It’s amazing what obstacles preachers have to overcome.  One slip-up in any of these areas and some people won’t give a minute of attention to the sermon that took you 10-15 hours to prepare. Although we pray every time we preach, that God would prevent anything we say or do getting in the way of the message, yet it will inevitably happen. It’s amazing anyone at all gets saved.

Why did God choose this method? Why not send a perfect angel with a perfect message delivered in a perfect manner? Wouldn’t that have been wiser? More effective?

God chose this method to demonstrate that the Gospel, not the preacher or his preaching, is the power of God unto salvation. He chose one of the most foolish methods and some of the most foolish creatures to reach multitudes of foolish sinners with a “foolish” message. And he did it this way in order to magnify His wisdom and power (1 Cor. 1:22-31).

We get grace. He gets glory.”

-David Murray, http://headhearthand.org/blog/2013/02/12/10-foolish-obstacles-to-the-foolishness-of-preaching/

Post-Prayer Satanic Whispers

Here’s an awesome post from David Murray which I found very encouraging. Too often, I think my struggles are unique to me. What joy comes knowing that my spiritual state is in God’s hands and that doubts are common to all believers.

““…and forgive my sins. In Jesus name, Amen.”

Within seconds the wicked whispers start.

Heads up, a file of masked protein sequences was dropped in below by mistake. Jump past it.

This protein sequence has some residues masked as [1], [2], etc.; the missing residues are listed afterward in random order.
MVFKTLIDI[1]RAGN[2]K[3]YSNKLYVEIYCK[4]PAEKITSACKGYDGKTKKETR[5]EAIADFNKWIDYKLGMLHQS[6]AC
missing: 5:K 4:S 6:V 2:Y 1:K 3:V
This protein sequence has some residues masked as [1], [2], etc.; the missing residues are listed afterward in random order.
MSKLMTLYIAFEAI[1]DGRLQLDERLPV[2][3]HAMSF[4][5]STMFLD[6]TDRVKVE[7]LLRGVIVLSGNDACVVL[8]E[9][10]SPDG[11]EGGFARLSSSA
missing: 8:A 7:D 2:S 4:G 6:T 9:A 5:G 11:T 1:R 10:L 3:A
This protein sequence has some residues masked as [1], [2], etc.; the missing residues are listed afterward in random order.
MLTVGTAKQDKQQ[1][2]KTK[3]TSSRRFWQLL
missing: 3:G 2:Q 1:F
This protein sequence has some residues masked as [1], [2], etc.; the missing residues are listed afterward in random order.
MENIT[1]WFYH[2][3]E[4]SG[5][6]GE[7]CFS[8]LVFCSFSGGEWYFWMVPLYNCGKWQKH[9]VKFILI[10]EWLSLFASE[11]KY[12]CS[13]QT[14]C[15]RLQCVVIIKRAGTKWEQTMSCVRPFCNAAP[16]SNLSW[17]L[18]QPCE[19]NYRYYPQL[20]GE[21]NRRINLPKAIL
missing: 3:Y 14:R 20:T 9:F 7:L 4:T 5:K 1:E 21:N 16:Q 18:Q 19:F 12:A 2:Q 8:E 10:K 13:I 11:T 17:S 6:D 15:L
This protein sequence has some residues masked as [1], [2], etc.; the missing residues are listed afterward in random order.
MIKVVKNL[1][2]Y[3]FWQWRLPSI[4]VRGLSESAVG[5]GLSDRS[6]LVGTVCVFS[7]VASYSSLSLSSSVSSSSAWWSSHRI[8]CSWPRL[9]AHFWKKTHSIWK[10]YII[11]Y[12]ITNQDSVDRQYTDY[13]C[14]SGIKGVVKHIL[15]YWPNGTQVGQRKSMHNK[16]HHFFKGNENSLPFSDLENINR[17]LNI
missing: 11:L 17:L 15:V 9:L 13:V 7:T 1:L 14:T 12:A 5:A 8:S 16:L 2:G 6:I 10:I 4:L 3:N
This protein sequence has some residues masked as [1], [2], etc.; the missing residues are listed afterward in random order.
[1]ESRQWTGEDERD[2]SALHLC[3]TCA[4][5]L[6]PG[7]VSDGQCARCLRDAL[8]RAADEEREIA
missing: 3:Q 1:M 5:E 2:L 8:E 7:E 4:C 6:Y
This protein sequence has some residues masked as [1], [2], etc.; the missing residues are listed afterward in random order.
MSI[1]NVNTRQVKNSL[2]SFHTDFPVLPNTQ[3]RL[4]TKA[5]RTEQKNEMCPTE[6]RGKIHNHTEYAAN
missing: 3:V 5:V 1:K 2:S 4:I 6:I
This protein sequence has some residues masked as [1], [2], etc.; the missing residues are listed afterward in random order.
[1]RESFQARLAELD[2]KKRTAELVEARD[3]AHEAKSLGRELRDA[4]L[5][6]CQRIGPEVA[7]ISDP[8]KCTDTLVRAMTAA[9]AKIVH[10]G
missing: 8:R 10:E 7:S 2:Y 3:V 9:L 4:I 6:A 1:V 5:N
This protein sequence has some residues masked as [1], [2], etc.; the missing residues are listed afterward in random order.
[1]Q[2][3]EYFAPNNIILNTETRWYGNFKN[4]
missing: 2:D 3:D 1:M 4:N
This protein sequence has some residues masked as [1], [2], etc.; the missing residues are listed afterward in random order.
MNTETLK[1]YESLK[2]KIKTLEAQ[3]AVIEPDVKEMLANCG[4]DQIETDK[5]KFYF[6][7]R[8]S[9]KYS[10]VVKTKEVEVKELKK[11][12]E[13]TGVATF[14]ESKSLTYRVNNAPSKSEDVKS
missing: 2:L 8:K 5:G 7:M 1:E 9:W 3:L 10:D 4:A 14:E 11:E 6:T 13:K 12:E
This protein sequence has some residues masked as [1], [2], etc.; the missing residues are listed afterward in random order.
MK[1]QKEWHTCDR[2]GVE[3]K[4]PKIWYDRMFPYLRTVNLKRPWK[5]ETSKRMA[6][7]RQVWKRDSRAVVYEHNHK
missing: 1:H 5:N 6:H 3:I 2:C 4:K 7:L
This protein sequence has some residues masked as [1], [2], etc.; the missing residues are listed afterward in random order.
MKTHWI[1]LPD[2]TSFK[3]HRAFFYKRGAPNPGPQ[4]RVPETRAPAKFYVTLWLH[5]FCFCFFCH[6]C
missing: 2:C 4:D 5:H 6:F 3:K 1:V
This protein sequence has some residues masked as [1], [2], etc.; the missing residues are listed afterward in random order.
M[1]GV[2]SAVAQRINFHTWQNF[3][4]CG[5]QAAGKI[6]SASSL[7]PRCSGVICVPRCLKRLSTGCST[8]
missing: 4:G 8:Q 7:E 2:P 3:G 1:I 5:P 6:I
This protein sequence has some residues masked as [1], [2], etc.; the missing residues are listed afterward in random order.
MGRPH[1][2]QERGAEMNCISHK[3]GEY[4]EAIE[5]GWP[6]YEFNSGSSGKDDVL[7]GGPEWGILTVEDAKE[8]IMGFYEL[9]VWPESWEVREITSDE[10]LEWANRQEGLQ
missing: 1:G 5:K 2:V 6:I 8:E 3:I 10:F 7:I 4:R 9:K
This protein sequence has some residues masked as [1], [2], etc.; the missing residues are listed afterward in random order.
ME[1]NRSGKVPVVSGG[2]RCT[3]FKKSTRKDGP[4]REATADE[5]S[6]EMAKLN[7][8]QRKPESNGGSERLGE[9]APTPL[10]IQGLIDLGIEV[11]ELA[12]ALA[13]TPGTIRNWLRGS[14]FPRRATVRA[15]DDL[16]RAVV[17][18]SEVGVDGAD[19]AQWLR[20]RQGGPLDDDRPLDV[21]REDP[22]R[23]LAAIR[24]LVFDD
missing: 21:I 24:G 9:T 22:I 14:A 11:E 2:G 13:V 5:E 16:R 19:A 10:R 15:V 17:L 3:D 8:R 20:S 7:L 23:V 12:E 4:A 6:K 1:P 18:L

“Too short.”

“Too shallow.”

“Too distracted…again.”

“Missed out her, and him, and them…”

“Yawn. Nothing new to say?”

“You call that a prayer?”

“Not enough faith…not enough passion…not enough anything.”

“You don’t actually believe that made a difference, do you?”

“You’ll probably not even think about prayer for the rest of the day”

And on, and on, and on it goes.

Relentless, cruel, malicious Satanic whispers that begin the second I end my morning prayer with, “Amen.”

Anyone else get that? It’s so discouraging, isn’t it. I mean, why pray if all you get at the end of it is an even heavier feeling of guilt and failure? Prayer should be a delight not a dread.

I’d really welcome your own input on this, but here’s how I try to fight back, silence the whispers, and turn prayer into a soul-refreshing delight again.

  1. God has forgiven me all my sins – even my sinful prayers.
  2. Jesus is perfecting my prayers and presenting them absolutely flawless to my Heavenly Father.
  3. My salvation does not depend on my prayers but on Jesus’ prayers.
  4. My Heavenly Father listens even to the raven’s ugly grating squawks (Ps. 147:9) and gives it food; how much more will he hear and answer the ugly grating squawks of one of His children?
  5. God delights in those who fear Him, in those who hope in His mercy (Ps 147:9).
  6. God knows I’m a limited creature who cannot possibly pray for everyone everyday.
  7. Surely the Devil would simply leave me alone if my prayers were really so pathetic and useless.
  8. Just because my children don’t (can’t) tell me everything about their lives doesn’t make me love them less, nor does it reflect a lack of love on their part.
  9. But maybe best of all, “You, Satan, are going to be crushed under my feet shortly” (Rom. 16:2o).

Anyone got any more armor or weapons to fight this battle with? Any effective rebuttals or even prebuttals?”

Complements of: http://headhearthand.org/blog/2012/01/27/post-prayer-satanic-whispers/